Sajid Javid recently announced a simple initiative from the UK Home Office regarding the status of European Union (EU) nationals living in the United Kingdom (UK) who’d like to remain post-Brexit. Using a new app and website that are currently in development, EU nationals must make an application to the Home Office to remain in the UK, and the Home Office has said a decision on an applicant’s status can be turned around very quickly – some in a matter of weeks.
In theory, this should be great news for anyone working in a European mobility team. According to Topia relocation data, the UK is one of the most popular destination for globally mobile employees – on average, 60% of moves from any country since 2015 were to the UK, though that’s been declining since the Brexit vote.
The new app asks EU nationals three ‘simple’ questions, which are then checked against data from HM Revenue & Customs and other government databases:
- whether they live in the UK,
- whether they have criminal convictions, and
- that they prove their identity.
The idea is to streamline the process and eliminate a lot of paperwork, and we all know that mobility teams are no strangers to bureaucracy (or “bureaucrazy”, as we fondly refer to it) – and paperwork!
Dealing with back-office matters when assigning employees to another country can be hugely problematic – especially when you’re dealing with immigration, payroll and taxes. Brexit is a huge fly in the proverbial ointment, with the ongoing uncertainty making the immigration side of things a lot harder.
Companies need to ensure a return on investment when moving someone to another country, and if it’s feared that an employee may be declined status in the UK, everyone loses out:
- the employee loses out on an opportunity to further their professional development,
- the UK loses out on talent, and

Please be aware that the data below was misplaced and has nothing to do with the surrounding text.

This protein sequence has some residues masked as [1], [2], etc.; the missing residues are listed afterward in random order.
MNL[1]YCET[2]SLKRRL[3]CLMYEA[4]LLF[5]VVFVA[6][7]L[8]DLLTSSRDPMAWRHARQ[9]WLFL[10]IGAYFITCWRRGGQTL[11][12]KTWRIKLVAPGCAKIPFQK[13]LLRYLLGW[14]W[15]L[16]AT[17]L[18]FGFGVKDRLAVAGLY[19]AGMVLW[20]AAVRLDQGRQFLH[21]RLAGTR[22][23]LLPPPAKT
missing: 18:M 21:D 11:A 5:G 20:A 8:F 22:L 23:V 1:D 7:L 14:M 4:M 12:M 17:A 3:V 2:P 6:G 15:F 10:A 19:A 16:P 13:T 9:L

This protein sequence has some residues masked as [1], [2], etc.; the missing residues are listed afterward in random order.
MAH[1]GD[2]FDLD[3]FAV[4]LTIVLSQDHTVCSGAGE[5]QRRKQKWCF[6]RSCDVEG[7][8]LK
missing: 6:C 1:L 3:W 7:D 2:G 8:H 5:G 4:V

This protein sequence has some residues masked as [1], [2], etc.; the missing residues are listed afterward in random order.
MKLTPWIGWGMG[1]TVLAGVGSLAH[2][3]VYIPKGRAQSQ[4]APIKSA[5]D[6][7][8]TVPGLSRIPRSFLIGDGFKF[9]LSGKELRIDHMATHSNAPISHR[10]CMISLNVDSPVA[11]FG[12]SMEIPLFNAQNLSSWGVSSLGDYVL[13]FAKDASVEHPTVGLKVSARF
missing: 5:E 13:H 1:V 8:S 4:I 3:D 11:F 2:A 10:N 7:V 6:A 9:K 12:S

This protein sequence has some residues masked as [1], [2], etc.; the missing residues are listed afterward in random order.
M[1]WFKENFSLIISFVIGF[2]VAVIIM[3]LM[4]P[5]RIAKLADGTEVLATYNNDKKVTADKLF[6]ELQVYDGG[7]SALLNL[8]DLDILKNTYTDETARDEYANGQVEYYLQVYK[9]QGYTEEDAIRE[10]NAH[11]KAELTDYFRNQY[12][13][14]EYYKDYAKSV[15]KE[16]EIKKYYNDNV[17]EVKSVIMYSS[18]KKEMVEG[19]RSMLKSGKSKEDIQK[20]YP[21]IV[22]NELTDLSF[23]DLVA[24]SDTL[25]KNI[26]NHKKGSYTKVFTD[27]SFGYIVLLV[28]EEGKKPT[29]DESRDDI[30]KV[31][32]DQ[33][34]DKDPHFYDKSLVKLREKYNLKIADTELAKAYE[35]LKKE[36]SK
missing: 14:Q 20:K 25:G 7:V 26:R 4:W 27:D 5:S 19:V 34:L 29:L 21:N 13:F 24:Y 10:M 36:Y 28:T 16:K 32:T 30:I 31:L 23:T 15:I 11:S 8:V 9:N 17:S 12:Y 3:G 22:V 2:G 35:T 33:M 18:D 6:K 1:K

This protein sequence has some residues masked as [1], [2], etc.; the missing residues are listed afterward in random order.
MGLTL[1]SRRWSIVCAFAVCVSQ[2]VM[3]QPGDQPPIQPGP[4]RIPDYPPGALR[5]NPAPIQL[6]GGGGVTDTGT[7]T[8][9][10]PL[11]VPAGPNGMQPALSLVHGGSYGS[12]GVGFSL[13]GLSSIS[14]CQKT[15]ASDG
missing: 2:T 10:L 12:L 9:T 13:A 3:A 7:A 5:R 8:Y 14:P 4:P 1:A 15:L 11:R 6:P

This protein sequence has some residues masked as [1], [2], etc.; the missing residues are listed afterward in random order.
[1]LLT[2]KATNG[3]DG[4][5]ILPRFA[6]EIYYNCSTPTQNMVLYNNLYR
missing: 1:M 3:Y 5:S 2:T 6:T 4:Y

- the company may lose valuable, talented employees
There’s no denying that companies are in limbo. The Brexit effect is already taking its toll, with Unilever announcing it’s moving everything to the Netherlands, and Airbus and Jaguar Land Rover announcing pending changes to their workforces should a hard Brexit come into force. In financial services, Goldman Sachs, Deutsche Bank, HSBC and JP Morgan are leading the way in shifting many roles to other European hubs, with many other banks and funds right behind them, though exact numbers remain to be seen due to lack of clarification how the UK intends to leave the EU.
Until there is a clear attitude towards EU nationals in the UK, European-based mobility teams are reluctant to hire EU nationals into positions available in the UK. According to Topia data, in 2017, inbound moves to the United Kingdom dropped from 64% of overall moves (2016) to 47% (2017), with Ireland becoming a more popular choice instead. This is likely a direct consequence of the continued uncertainty surrounding Brexit.
Though it’s been a long time coming, the Home Office seems to have come up with a good solution: by making things as simple as possible, it can decrease or eliminate this stress on major companies that ultimately support the UK economy. As long as the Home Office responds to applications promptly, using data already in government systems, the proposed app should be a very welcome, pragmatic solution.
All mobility teams will be watching this initiative closely so they can advise their businesses accordingly when planning their strategies for 2019 and beyond. Hopefully ‘limbo’ will become a distant memory.